Quantum Money

November 18th, 2004 | Tags:

I’ve been trying to read Introduction to Quantum Computation and Information, a collection of papers on the subject used as an introduction to the field. I can’t claim to understand it, but there are some interesting parts nonetheless.

One is an example of Quantum Cryptology in the form of Quantum Money, a theoretical idea which could prevent counterfeiting by storing sequences of photons within banknotes, along with a serial number. The photons would be randomly polarized during printing, and the bank would keep a secret record of photon polarizations for each banknote. It would be infeasible to copy the banknotes, as measuring unknown quantum states disturbs the states irreversibly. As the bank knows the quantum states within each banknote, it can determine whether the banknote is a copy. This is a little simplified, but you get the idea.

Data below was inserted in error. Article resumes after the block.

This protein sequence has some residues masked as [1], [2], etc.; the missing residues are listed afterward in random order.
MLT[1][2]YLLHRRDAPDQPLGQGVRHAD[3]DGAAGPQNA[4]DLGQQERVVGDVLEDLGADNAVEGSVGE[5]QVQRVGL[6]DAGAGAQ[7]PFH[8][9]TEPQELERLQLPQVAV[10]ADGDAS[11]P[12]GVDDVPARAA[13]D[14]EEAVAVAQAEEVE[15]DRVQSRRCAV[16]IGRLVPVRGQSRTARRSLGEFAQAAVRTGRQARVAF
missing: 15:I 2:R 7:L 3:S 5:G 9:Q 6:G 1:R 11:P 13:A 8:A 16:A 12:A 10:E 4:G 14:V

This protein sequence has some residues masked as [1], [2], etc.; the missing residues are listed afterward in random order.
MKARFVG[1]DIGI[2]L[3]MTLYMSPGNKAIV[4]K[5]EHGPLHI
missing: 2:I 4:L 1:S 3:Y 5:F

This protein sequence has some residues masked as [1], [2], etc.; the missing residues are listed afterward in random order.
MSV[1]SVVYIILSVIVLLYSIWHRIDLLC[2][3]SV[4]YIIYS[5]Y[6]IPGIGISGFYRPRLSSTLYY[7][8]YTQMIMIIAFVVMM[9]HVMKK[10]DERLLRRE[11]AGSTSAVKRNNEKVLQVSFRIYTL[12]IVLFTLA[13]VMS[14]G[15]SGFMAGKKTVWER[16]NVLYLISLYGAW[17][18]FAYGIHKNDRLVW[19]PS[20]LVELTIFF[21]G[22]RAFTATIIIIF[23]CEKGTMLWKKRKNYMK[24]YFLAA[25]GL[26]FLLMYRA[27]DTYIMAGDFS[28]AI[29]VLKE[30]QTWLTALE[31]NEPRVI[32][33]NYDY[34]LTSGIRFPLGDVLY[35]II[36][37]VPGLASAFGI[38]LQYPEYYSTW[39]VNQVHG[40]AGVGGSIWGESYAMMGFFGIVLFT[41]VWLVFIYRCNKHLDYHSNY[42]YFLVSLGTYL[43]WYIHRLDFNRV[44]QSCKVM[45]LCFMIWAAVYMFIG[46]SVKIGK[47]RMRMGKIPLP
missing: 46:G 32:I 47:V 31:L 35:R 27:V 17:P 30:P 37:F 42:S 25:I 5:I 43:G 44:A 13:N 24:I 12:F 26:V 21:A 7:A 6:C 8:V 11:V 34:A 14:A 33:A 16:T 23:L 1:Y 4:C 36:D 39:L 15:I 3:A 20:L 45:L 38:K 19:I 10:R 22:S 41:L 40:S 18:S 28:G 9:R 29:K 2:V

Anyway, such an idea is not amazing today, but the theory for this was developed in 1970 or so by Stephen Weisner, who mysteriously did not publish it until 1983. Apparently his ideas were way ahead of their time and only taken up later, for example, by scientists who published the first known Quantum Key Distribution (QKD) system in 1984. The first working QKD was first demonstrated in 1989, and the first network protected by quantum cryptography was deployed only this year.

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